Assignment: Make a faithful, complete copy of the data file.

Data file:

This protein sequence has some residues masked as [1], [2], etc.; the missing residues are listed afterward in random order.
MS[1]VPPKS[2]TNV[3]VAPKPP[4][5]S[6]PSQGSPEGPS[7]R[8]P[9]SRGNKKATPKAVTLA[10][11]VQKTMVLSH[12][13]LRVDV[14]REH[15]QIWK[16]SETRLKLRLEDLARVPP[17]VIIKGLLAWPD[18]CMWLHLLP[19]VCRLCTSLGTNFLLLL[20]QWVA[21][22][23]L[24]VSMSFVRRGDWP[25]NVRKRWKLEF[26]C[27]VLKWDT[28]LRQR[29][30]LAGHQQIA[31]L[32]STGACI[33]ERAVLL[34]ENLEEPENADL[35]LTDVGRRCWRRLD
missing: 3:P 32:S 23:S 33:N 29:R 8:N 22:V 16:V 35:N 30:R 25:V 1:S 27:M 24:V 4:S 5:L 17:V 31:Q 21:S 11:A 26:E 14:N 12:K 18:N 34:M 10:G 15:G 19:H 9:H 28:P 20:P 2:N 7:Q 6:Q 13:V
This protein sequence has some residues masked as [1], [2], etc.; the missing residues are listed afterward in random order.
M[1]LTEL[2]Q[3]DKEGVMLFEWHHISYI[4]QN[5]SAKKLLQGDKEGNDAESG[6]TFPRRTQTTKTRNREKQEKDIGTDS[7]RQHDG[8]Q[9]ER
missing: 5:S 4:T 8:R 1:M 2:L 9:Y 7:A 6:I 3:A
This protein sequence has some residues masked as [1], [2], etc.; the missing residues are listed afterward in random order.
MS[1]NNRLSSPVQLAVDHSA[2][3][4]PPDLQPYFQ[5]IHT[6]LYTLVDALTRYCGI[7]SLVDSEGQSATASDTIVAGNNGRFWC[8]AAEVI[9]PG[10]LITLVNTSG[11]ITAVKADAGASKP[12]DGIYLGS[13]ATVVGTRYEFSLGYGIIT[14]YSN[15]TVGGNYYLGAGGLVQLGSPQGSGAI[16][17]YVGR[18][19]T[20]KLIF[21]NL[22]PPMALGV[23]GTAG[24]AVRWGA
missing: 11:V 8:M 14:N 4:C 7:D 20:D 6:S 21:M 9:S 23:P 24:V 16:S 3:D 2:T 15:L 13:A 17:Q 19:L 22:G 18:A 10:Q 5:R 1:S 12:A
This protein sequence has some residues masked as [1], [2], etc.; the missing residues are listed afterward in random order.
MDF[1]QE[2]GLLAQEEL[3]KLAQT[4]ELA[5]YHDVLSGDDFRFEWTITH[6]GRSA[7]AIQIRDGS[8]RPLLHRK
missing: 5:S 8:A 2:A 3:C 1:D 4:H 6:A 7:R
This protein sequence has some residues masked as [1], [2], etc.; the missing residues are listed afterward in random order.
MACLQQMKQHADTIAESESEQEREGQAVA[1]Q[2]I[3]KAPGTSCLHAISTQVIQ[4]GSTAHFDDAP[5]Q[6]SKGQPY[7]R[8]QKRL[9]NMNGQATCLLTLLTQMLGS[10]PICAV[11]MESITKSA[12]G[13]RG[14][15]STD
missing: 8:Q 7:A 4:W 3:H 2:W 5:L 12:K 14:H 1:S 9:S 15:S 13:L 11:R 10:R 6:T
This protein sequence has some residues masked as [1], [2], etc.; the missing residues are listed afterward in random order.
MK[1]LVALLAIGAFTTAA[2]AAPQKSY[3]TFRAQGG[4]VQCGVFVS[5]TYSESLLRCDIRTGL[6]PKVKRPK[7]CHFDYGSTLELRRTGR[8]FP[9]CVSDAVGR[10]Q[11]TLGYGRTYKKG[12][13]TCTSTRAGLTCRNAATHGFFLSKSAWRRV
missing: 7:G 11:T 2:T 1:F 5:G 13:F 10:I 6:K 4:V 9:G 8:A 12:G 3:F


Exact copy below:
This protein sequence has some residues masked as [1], [2], etc.; the missing residues are listed afterward in random order.
MS[1]VPPKS[2]TNV[3]VAPKPP[4][5]S[6]PSQGSPEGPS[7]R[8]P[9]SRGNKKATPKAVTLA[10][11]VQKTMVLSH[12][13]LRVDV[14]REH[15]QIWK[16]SETRLKLRLEDLARVPP[17]VIIKGLLAWPD[18]CMWLHLLP[19]VCRLCTSLGTNFLLLL[20]QWVA[21][22][23]L[24]VSMSFVRRGDWP[25]NVRKRWKLEF[26]C[27]VLKWDT[28]LRQR[29][30]LAGHQQIA[31]L[32]STGACI[33]ERAVLL[34]ENLEEPENADL[35]LTDVGRRCWRRLD
missing: 3:P 32:S 23:S 33:N 29:R 8:N 22:V 16:V 35:N 30:R 25:V 1:S 27:M 24:V 4:S 5:L 17:V 31:Q 21:S 11:A 26:E 14:N 12:K 18:N 34:M 10:G 15:G 19:H 9:H 28:P 20:P 2:N 7:Q 6:Q 13:V
This protein sequence has some residues masked as [1], [2], etc.; the missing residues are listed afterward in random order.
M[1]LTEL[2]Q[3]DKEGVMLFEWHHISYI[4]QN[5]SAKKLLQGDKEGNDAESG[6]TFPRRTQTTKTRNREKQEKDIGTDS[7]RQHDG[8]Q[9]ER
missing: 5:S 4:T 8:R 1:M 2:L 9:Y 7:A 6:I 3:A
This protein sequence has some residues masked as [1], [2], etc.; the missing residues are listed afterward in random order.
MS[1]NNRLSSPVQLAVDHSA[2][3][4]PPDLQPYFQ[5]IHT[6]LYTLVDALTRYCGI[7]SLVDSEGQSATASDTIVAGNNGRFWC[8]AAEVI[9]PG[10]LITLVNTSG[11]ITAVKADAGASKP[12]DGIYLGS[13]ATVVGTRYEFSLGYGIIT[14]YSN[15]TVGGNYYLGAGGLVQLGSPQGSGAI[16][17]YVGR[18][19]T[20]KLIF[21]NL[22]PPMALGV[23]GTAG[24]AVRWGA
missing: 11:V 8:M 14:N 4:C 7:D 20:D 6:S 21:M 9:S 23:P 24:V 16:S 3:D 2:T 15:L 13:A 17:Q 19:L 22:G 18:A 10:Q 5:R 1:S 12:A
This protein sequence has some residues masked as [1], [2], etc.; the missing residues are listed afterward in random order.
MDF[1]QE[2]GLLAQEEL[3]KLAQT[4]ELA[5]YHDVLSGDDFRFEWTITH[6]GRSA[7]AIQIRDGS[8]RPLLHRK
missing: 5:S 8:A 2:A 3:C 1:D 4:H 6:A 7:R
This protein sequence has some residues masked as [1], [2], etc.; the missing residues are listed afterward in random order.
MACLQQMKQHADTIAESESEQEREGQAVA[1]Q[2]I[3]KAPGTSCLHAISTQVIQ[4]GSTAHFDDAP[5]Q[6]SKGQPY[7]R[8]QKRL[9]NMNGQATCLLTLLTQMLGS[10]PICAV[11]MESITKSA[12]G[13]RG[14][15]STD
missing: 8:Q 7:A 4:W 3:H 2:W 5:L 12:K 14:H 1:S 9:S 15:S 13:L 11:R 10:R 6:T
This protein sequence has some residues masked as [1], [2], etc.; the missing residues are listed afterward in random order.
MK[1]LVALLAIGAFTTAA[2]AAPQKSY[3]TFRAQGG[4]VQCGVFVS[5]TYSESLLRCDIRTGL[6]PKVKRPK[7]CHFDYGSTLELRRTGR[8]FP[9]CVSDAVGR[10]Q[11]TLGYGRTYKKG[12][13]TCTSTRAGLTCRNAATHGFFLSKSAWRRV
missing: 7:G 11:T 2:T 1:F 5:G 13:F 10:I 6:K 4:V 9:G 8:A 12:G 3:F